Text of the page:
Why do we get paid?
Well, you have to do something.
True. Some work has to be done in order to get paid.
Yes, but you could win a lottery too.
Or receive a gift; inherit a fortune perhaps. That’s not quite the same as getting paid though. It’s receiving money by chance, not compensation. So let’s leave aside lotteries and inheritances.
Well then there it is. You do something, and you get paid.
Not quite. I could dig a hole in the middle of nowhere, and I wouldn’t be paid. A lot of effort goes uncompensated.
That’s because it’s useless work. The work has to be useful.
Good point. The work has to have utility. While utility is necessary, as it turns out, it isn’t sufficient for getting paid. A lot of volunteers and interns are unpaid. Sometimes, people devote their time for free to causes they care about. Other times, people would like to be paid, but they work for free anyway hoping that they will gain work experience, add something to their resume, build a good reputation etc. so that they can find work that pays. And all the while, they are working and doing something useful, but not getting paid.
Then what is it? Work experience? A good resume? Trust of others? A brand people recognize?
It’s simple really. In order to be paid, there has to be someone on the other end who is paying.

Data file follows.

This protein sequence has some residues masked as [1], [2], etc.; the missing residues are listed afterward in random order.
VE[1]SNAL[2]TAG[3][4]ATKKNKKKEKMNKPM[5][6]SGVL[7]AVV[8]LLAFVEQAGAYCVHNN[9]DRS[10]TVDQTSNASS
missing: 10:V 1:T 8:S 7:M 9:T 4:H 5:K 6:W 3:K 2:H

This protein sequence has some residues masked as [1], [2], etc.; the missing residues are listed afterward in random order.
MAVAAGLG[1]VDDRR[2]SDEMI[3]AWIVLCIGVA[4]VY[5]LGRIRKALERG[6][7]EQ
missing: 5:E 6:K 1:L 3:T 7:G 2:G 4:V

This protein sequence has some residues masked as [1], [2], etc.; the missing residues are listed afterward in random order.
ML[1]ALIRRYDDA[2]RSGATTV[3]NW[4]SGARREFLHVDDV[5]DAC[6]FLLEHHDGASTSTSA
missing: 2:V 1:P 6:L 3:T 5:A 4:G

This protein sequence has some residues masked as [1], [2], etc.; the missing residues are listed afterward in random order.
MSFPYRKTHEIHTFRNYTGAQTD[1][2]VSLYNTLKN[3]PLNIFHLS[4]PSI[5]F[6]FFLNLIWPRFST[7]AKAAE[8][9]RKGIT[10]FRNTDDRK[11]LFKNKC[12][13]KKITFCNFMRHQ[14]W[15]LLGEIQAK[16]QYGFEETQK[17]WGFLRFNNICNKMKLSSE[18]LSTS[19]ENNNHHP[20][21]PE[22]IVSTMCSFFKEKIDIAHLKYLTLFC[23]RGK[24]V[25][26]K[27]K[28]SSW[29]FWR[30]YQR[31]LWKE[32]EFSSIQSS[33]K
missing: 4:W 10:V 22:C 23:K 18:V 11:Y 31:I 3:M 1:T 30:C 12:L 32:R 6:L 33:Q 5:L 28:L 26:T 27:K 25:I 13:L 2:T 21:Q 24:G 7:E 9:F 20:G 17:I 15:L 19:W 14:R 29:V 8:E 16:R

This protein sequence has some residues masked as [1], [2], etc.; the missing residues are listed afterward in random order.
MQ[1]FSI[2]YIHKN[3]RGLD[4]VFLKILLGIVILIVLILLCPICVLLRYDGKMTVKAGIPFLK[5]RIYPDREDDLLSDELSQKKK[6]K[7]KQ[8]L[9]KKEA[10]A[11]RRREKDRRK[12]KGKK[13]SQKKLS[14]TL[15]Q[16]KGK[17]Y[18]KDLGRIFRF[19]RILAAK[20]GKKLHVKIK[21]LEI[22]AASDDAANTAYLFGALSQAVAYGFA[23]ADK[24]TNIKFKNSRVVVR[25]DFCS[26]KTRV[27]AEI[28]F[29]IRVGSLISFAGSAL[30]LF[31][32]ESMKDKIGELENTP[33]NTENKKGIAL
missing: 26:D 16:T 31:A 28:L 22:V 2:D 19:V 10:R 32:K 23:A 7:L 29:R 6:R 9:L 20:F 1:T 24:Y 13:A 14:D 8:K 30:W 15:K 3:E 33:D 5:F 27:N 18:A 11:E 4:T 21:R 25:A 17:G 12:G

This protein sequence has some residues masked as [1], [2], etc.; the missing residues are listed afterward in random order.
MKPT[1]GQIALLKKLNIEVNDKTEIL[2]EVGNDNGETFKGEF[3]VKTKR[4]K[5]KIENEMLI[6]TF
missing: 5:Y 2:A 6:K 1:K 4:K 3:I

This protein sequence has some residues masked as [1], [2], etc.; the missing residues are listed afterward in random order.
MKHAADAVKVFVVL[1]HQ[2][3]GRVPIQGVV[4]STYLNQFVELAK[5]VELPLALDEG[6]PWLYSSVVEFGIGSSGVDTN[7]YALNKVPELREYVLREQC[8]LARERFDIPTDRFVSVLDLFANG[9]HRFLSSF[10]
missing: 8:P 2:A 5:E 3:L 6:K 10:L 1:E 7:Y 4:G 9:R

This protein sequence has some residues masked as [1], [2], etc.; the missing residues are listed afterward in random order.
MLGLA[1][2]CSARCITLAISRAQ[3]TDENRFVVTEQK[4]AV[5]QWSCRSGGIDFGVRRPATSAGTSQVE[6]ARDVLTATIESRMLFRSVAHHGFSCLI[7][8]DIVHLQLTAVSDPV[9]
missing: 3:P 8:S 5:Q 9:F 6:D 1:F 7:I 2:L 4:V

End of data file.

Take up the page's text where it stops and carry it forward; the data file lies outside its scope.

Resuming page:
So you have to do work that helps someone else.
Yes. When we say “useful work”, it is someone else, effectively a customer or employer of our service, who gets to decide whether the work is worth paying for. It follows that this customer should both have money to pay, and the willingness to pay. Paying customers can be people, businesses, organizations with a budget, governments etc. but they cannot be abstract entities like humanity or society.
But shouldn’t we serve humanity?
Of course we should. A giving nature, a willingness to serve, these are qualities that enrich our lives and the lives of those around us. They also lead to long-term gains in our profession. But one should not expect compensation in the short-term for generously serving abstract entities which don’t have a budget, or for serving those who lack either the means or the willingness to pay for our work. It is vital to understand this.
Okay, so we get paid for work that is useful to someone else who has money and is ready to pay.
Yes, I think that’s the answer to the question: Why do we get paid? This is an important question, one of several important questions whose answers guide us in our search for fulfilment.